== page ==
July 26, 2010
Let the Good Times Roll
I recently returned from a three-day trip on the Snake River in Hells Canyon and scratched off another "to do" from my life list. A good friend recently got married, and this was his official bachelor party, despite it being chronologically backward. Eleven of us from several different parts of the country convened at the Idaho/Oregon border for jetboating, fishing, and general frivolity.
One of the highlights of the trip was the opportunity to catch a sturgeon. For those of you unaware, sturgeon first appeared in the fossil record approximately 200 million years ago and have changed very little since that time. As we pulled in our first one after roughly 45 minutes of fighting it, many of us commented on its pre-historic, almost Larry King-ish appearance.
We landed a total of four sturgeon, and I was one of the lucky ones to reel one in. They ranged from 4.5 feet to 8 feet in length, and provided not only entertainment but several sore arms and shoulders as well. We also caught hundreds of smallmouth bass and a few trout.
Another highlight was riding the jetboat through some of the bigger rapids on the river. It provided an opportunity to get pummeled by river water when the temperature outside flirted with 100 degrees each day. Finally, time spent with good friends was priceless; some of us hadn’t seen each other in several years.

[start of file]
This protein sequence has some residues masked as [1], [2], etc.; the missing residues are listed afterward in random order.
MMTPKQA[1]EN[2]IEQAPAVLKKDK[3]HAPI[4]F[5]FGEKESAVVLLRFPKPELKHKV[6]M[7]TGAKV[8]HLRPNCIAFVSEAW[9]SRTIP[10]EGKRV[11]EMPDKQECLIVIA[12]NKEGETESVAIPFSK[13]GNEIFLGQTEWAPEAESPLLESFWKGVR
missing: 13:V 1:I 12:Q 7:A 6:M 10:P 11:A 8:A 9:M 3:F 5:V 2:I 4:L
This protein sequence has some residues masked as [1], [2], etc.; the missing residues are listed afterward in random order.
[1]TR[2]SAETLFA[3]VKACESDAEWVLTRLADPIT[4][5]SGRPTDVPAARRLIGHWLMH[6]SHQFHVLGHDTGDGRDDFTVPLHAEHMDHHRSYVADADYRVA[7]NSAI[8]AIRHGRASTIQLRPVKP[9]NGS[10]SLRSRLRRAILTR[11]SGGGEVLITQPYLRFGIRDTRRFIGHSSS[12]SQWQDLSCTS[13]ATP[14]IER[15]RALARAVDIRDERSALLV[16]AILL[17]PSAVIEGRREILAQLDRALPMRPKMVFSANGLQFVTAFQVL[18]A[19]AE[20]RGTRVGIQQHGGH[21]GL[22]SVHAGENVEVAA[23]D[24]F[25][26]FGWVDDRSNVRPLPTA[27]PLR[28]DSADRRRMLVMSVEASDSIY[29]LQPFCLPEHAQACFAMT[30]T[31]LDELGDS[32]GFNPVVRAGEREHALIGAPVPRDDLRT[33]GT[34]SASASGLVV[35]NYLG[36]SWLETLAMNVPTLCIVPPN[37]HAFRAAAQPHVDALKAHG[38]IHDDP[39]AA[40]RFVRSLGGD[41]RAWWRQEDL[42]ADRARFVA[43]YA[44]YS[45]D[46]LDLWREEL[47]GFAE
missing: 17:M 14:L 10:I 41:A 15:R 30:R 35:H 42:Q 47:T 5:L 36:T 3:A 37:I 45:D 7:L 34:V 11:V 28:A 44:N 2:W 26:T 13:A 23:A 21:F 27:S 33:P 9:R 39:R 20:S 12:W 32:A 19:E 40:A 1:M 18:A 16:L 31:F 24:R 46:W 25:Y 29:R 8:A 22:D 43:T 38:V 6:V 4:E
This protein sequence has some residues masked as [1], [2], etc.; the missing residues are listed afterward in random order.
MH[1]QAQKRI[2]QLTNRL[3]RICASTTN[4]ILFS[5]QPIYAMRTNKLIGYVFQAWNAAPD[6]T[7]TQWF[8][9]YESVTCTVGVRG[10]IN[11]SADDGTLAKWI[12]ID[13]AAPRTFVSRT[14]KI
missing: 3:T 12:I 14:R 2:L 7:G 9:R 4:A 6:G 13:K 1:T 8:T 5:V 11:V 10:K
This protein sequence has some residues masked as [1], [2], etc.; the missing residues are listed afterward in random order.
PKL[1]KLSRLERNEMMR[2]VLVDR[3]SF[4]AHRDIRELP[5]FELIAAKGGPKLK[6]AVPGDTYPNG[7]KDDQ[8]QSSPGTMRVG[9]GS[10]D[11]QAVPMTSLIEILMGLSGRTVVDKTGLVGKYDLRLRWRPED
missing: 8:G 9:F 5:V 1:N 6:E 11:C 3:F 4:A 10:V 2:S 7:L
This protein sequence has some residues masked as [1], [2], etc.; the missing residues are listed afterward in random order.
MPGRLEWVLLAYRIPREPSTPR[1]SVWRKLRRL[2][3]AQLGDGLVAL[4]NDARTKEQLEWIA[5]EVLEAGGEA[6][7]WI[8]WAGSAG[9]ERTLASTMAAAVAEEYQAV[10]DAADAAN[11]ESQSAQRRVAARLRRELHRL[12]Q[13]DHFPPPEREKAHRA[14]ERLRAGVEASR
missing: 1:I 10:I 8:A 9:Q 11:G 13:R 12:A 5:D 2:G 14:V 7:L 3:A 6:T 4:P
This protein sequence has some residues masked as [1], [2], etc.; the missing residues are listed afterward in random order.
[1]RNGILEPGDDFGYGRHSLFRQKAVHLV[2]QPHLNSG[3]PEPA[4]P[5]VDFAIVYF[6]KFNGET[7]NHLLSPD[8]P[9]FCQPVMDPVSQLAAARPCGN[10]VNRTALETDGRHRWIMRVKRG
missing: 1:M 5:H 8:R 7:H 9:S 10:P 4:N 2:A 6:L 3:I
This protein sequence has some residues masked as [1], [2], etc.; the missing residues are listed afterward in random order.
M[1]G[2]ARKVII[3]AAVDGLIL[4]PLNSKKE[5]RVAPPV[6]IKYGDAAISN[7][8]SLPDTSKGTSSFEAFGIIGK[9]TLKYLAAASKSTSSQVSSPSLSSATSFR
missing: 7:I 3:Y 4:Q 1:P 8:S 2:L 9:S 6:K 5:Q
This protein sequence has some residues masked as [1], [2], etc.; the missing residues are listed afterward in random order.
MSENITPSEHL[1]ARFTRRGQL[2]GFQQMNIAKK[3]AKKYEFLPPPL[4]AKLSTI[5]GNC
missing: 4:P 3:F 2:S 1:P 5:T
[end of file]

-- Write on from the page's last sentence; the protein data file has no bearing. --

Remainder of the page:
As we were driving home, I commented to one of my friends how I hated when these kinds of trips come to an end. On the other hand, they wouldn’t be nearly as special if we were able to do these things all the time.
When I got into the office this morning, I had an e-mail letting me know two former co-workers had passed away last week. One was the same age as me, and had died of a brain tumor. She and I used to work out together at our former employer’s office building, and would run the 18 flights of stairs two or three times every day at lunch. The epitome of health, she left behind a husband and two daughters ages 14 and 10.
From this, I encourage you to take a few things. First, if you haven’t gotten out and done something you’ve always wanted to do but never took the time or wanted to commit the money, JUST DO IT! The memories from this weekend will last a lifetime. Second, never let distance or your schedule keep you from staying in touch with good friends – you never know how long they (or you) will be around. Third, remember there are far more important things in life than money and work - at your memorial service, nobody will remember how many hours you put in at work, but how many lives you touched.
Make it a great week.
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